This is a write for ten minutes practice session: http://writeforten.com/posts/533
It’s a part of you, this thing they’ve implanted. What is it made of, some polymer clay, iron, ore, something wicked or new, who knows. They put these things inside, hoping to gain insight. imagine what they could glean from a clean specimen. Men with no connection, nothing to lose, nothing to gain.
Back in the dark, again, they’ve got this thing wired to your head. If you think straight, the lights go out. What can that be for? If there’s a reason, they wouldn’t tell you. That’s part of the experiment, the data collection, the reason.
But you do this to pay for school. It’s all you can do, that or sell parts. It’s better to gain a little implant than lose a little kidney or push your plasma on the street. At least these guys are professional. Or so they seem. How could you tell if this was legit or something sinister? It’s so easy to make things. The suits, the badges, the equipment. It looks like it would have been expensive before you could just make things. But now, these guys could be broke, selling off your data to the personality cloners, pushing our your identity to the over-net, leaking out your dreams to the pay-per-view audiences in distant places.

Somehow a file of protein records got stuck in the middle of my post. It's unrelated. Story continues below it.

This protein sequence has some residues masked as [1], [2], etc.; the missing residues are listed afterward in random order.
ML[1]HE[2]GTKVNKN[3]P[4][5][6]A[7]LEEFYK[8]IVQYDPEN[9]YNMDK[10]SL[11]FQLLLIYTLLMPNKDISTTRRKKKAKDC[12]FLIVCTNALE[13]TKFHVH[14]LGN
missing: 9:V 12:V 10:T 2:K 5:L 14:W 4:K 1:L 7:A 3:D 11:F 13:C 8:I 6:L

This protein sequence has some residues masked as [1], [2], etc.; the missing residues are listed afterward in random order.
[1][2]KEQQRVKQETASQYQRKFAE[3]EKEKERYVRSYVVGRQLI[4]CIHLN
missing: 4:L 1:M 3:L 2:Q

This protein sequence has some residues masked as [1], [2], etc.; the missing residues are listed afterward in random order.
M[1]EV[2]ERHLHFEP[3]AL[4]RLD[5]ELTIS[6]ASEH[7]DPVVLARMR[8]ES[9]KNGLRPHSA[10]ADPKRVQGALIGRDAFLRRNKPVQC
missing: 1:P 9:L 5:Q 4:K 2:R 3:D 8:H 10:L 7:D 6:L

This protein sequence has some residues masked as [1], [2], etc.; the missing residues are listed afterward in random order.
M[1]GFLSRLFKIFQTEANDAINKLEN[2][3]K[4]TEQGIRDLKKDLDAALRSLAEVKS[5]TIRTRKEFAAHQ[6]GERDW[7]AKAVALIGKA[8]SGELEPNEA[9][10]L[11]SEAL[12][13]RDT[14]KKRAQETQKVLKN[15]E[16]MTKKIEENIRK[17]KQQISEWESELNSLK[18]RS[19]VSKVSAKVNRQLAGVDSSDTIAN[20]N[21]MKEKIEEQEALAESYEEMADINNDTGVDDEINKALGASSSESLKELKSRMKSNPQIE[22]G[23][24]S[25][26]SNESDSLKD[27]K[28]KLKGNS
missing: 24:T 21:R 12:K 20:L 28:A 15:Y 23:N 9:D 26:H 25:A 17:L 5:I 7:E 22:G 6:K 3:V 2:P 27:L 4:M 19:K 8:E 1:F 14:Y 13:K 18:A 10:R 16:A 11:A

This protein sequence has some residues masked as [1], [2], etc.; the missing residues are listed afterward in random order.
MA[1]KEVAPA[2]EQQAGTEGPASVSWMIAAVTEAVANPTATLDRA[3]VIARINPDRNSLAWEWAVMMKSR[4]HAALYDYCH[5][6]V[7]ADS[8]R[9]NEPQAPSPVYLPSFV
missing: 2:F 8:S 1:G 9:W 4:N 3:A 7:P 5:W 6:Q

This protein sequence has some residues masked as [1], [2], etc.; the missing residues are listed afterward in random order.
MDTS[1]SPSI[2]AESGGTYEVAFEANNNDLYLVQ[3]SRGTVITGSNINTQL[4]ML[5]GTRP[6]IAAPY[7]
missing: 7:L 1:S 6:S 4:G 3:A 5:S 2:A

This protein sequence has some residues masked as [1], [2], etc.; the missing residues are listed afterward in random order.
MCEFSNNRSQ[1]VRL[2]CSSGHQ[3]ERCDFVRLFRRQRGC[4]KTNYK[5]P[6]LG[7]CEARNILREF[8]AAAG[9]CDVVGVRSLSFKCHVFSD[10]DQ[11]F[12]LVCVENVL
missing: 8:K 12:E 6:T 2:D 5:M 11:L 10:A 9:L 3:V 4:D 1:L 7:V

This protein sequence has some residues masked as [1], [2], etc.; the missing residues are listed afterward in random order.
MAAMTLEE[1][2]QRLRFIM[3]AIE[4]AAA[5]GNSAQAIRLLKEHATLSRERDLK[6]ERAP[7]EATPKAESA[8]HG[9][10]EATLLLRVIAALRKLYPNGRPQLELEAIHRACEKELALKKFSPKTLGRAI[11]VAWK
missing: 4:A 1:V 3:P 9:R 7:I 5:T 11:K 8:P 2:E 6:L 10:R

You wonder for a minute if this is your fifteen minutes of fame. Could it be? Could this be all there is to show? You’ve got this tube of gelatinous metal in your ribcage. Are you the first to try it? Probably. You try bending and find it’s sore. You jump, push, pull, drop and roll. There in a half turnpipe spin, you find bliss. This new ribcage of yours just splits open to reveal a tentacle mesh of neotechnic hands, reaching out for perch against the walls, rocketing you back and forth. You close your eyes. They carry you, these arms, walking for you, bounding through the hallway of the artificial medical unit. There at the end, you see a woman in white standing next to a hover-tray. It’s giving her in injection. She faints. Move along. Nothing to see here. Nothing but images as you float by, out into the streets.
There’s a place in the park where all the old men go to die. They play games with their past selves, screaming banter at bankers, bidding on winners and pranksters. Eventually, it all caves in. The pieces fall. The trees sag and drop their leaves.